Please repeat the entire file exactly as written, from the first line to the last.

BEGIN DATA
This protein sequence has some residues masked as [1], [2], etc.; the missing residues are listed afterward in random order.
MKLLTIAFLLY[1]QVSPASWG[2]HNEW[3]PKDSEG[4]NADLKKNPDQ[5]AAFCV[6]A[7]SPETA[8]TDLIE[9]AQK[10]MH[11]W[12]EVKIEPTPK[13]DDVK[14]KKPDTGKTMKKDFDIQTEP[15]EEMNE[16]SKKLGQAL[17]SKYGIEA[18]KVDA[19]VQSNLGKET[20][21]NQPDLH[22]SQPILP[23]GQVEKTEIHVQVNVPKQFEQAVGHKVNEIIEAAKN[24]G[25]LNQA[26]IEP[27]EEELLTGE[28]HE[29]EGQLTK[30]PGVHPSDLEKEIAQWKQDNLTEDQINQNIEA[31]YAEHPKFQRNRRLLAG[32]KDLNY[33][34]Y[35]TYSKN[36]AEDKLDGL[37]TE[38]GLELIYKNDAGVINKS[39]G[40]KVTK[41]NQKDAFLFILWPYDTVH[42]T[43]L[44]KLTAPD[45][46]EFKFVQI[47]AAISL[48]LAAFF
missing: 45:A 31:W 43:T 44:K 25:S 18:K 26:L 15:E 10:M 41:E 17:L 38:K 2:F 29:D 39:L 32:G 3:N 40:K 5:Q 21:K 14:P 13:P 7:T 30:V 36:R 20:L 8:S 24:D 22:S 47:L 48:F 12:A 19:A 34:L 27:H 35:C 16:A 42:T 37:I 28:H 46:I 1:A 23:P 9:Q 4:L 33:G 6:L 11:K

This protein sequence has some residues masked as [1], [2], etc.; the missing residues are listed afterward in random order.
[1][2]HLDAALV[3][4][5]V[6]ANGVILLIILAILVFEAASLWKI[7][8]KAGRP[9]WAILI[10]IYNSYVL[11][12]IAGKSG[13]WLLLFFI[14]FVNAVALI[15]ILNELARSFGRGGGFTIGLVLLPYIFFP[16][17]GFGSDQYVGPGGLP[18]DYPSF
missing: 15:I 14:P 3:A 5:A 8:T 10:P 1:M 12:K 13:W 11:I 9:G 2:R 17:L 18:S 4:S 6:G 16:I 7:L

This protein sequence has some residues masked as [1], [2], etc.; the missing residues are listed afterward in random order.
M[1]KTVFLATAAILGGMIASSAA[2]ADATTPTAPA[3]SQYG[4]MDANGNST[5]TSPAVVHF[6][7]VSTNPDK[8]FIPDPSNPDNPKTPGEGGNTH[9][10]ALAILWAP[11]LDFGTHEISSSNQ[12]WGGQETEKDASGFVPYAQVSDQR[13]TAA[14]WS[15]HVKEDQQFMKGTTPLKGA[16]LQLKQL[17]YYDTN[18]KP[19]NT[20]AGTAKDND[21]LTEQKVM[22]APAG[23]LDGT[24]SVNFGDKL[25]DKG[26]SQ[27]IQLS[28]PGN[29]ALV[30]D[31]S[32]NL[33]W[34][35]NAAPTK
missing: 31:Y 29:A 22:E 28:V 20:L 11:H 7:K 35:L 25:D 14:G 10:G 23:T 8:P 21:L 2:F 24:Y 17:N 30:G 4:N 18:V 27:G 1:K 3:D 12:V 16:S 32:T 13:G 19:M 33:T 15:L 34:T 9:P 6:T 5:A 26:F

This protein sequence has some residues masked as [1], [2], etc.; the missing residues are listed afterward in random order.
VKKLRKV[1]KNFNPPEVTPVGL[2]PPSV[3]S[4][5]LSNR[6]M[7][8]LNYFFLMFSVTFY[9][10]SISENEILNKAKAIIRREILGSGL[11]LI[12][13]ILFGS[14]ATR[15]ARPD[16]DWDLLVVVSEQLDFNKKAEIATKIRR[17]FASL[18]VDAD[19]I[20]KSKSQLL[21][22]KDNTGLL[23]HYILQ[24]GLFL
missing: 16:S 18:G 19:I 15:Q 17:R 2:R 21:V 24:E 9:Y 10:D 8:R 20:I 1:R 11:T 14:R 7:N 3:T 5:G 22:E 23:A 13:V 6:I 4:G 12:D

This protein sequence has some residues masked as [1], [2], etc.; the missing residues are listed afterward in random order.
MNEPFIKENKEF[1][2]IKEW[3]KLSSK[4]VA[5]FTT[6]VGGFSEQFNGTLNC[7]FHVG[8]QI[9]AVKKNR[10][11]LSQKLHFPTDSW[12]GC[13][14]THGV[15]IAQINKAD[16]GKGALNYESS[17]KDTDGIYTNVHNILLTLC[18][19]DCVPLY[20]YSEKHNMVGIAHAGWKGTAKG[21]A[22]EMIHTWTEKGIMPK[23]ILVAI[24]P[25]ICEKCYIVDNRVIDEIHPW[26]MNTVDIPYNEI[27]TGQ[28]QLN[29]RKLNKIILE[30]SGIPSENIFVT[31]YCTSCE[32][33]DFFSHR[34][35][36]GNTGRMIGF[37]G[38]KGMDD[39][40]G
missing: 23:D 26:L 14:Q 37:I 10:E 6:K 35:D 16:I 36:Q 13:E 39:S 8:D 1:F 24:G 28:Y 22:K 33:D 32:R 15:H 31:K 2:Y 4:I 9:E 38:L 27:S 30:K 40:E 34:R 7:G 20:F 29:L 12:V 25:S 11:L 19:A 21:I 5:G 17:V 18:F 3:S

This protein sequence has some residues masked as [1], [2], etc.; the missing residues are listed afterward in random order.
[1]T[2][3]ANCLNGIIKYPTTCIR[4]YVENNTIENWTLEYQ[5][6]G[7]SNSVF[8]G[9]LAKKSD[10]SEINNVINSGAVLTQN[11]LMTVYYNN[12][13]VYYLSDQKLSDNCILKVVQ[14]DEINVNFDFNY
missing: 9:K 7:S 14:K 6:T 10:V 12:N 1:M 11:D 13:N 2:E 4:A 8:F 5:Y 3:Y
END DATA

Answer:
This protein sequence has some residues masked as [1], [2], etc.; the missing residues are listed afterward in random order.
MKLLTIAFLLY[1]QVSPASWG[2]HNEW[3]PKDSEG[4]NADLKKNPDQ[5]AAFCV[6]A[7]SPETA[8]TDLIE[9]AQK[10]MH[11]W[12]EVKIEPTPK[13]DDVK[14]KKPDTGKTMKKDFDIQTEP[15]EEMNE[16]SKKLGQAL[17]SKYGIEA[18]KVDA[19]VQSNLGKET[20][21]NQPDLH[22]SQPILP[23]GQVEKTEIHVQVNVPKQFEQAVGHKVNEIIEAAKN[24]G[25]LNQA[26]IEP[27]EEELLTGE[28]HE[29]EGQLTK[30]PGVHPSDLEKEIAQWKQDNLTEDQINQNIEA[31]YAEHPKFQRNRRLLAG[32]KDLNY[33][34]Y[35]TYSKN[36]AEDKLDGL[37]TE[38]GLELIYKNDAGVINKS[39]G[40]KVTK[41]NQKDAFLFILWPYDTVH[42]T[43]L[44]KLTAPD[45][46]EFKFVQI[47]AAISL[48]LAAFF
missing: 45:A 31:W 43:T 44:K 25:S 18:K 26:L 15:E 10:M 41:E 17:L 38:K 2:F 29:D 39:L 32:G 3:N 40:K 5:Q 21:K 14:P 13:P 7:T 30:V 36:R 20:L 8:S 24:D 22:S 47:L 48:F 12:A 19:A 34:L 27:H 35:C 16:A 42:T 37:I 28:H 46:I 1:A 23:P 9:Q 4:L 33:G 6:L 11:K

This protein sequence has some residues masked as [1], [2], etc.; the missing residues are listed afterward in random order.
[1][2]HLDAALV[3][4][5]V[6]ANGVILLIILAILVFEAASLWKI[7][8]KAGRP[9]WAILI[10]IYNSYVL[11][12]IAGKSG[13]WLLLFFI[14]FVNAVALI[15]ILNELARSFGRGGGFTIGLVLLPYIFFP[16][17]GFGSDQYVGPGGLP[18]DYPSF
missing: 15:I 14:P 3:A 5:A 8:T 10:P 1:M 12:K 13:W 11:I 9:G 2:R 17:L 18:S 4:S 6:G 16:I 7:L

This protein sequence has some residues masked as [1], [2], etc.; the missing residues are listed afterward in random order.
M[1]KTVFLATAAILGGMIASSAA[2]ADATTPTAPA[3]SQYG[4]MDANGNST[5]TSPAVVHF[6][7]VSTNPDK[8]FIPDPSNPDNPKTPGEGGNTH[9][10]ALAILWAP[11]LDFGTHEISSSNQ[12]WGGQETEKDASGFVPYAQVSDQR[13]TAA[14]WS[15]HVKEDQQFMKGTTPLKGA[16]LQLKQL[17]YYDTN[18]KP[19]NT[20]AGTAKDND[21]LTEQKVM[22]APAG[23]LDGT[24]SVNFGDKL[25]DKG[26]SQ[27]IQLS[28]PGN[29]ALV[30]D[31]S[32]NL[33]W[34][35]NAAPTK
missing: 31:Y 29:A 22:E 28:V 20:L 11:H 7:K 35:L 25:D 14:G 10:G 23:T 8:P 21:L 2:F 24:Y 17:N 30:G 4:N 18:V 27:G 1:K 3:D 12:V 16:S 32:T 13:G 19:M 33:T 15:L 34:T 9:P 6:T 5:A 26:F

This protein sequence has some residues masked as [1], [2], etc.; the missing residues are listed afterward in random order.
VKKLRKV[1]KNFNPPEVTPVGL[2]PPSV[3]S[4][5]LSNR[6]M[7][8]LNYFFLMFSVTFY[9][10]SISENEILNKAKAIIRREILGSGL[11]LI[12][13]ILFGS[14]ATR[15]ARPD[16]DWDLLVVVSEQLDFNKKAEIATKIRR[17]FASL[18]VDAD[19]I[20]KSKSQLL[21][22]KDNTGLL[23]HYILQ[24]GLFL
missing: 16:S 18:G 19:I 15:Q 17:R 2:R 21:V 24:E 9:Y 10:D 8:R 20:I 1:R 11:T 14:R 7:N 3:T 5:G 22:E 23:A 13:V 6:I 4:G 12:D

This protein sequence has some residues masked as [1], [2], etc.; the missing residues are listed afterward in random order.
MNEPFIKENKEF[1][2]IKEW[3]KLSSK[4]VA[5]FTT[6]VGGFSEQFNGTLNC[7]FHVG[8]QI[9]AVKKNR[10][11]LSQKLHFPTDSW[12]GC[13][14]THGV[15]IAQINKAD[16]GKGALNYESS[17]KDTDGIYTNVHNILLTLC[18][19]DCVPLY[20]YSEKHNMVGIAHAGWKGTAKG[21]A[22]EMIHTWTEKGIMPK[23]ILVAI[24]P[25]ICEKCYIVDNRVIDEIHPW[26]MNTVDIPYNEI[27]TGQ[28]QLN[29]RKLNKIILE[30]SGIPSENIFVT[31]YCTSCE[32][33]DFFSHR[34][35][36]GNTGRMIGF[37]G[38]KGMDD[39][40]G
missing: 23:D 26:L 14:Q 37:I 10:E 6:K 35:D 16:I 36:Q 13:E 39:S 8:D 1:F 24:G 28:Y 22:K 33:D 32:R 15:H 31:K 2:Y 4:I 9:E 38:L 27:S 30:K 40:E 34:R 7:G 20:F 29:L 12:V 25:S 11:L 19:A 21:I 5:G 17:V 18:F 3:S

This protein sequence has some residues masked as [1], [2], etc.; the missing residues are listed afterward in random order.
[1]T[2][3]ANCLNGIIKYPTTCIR[4]YVENNTIENWTLEYQ[5][6]G[7]SNSVF[8]G[9]LAKKSD[10]SEINNVINSGAVLTQN[11]LMTVYYNN[12][13]VYYLSDQKLSDNCILKVVQ[14]DEINVNFDFNY
missing: 9:K 7:S 14:K 6:T 10:V 12:N 1:M 11:D 13:N 2:E 4:A 8:F 5:Y 3:Y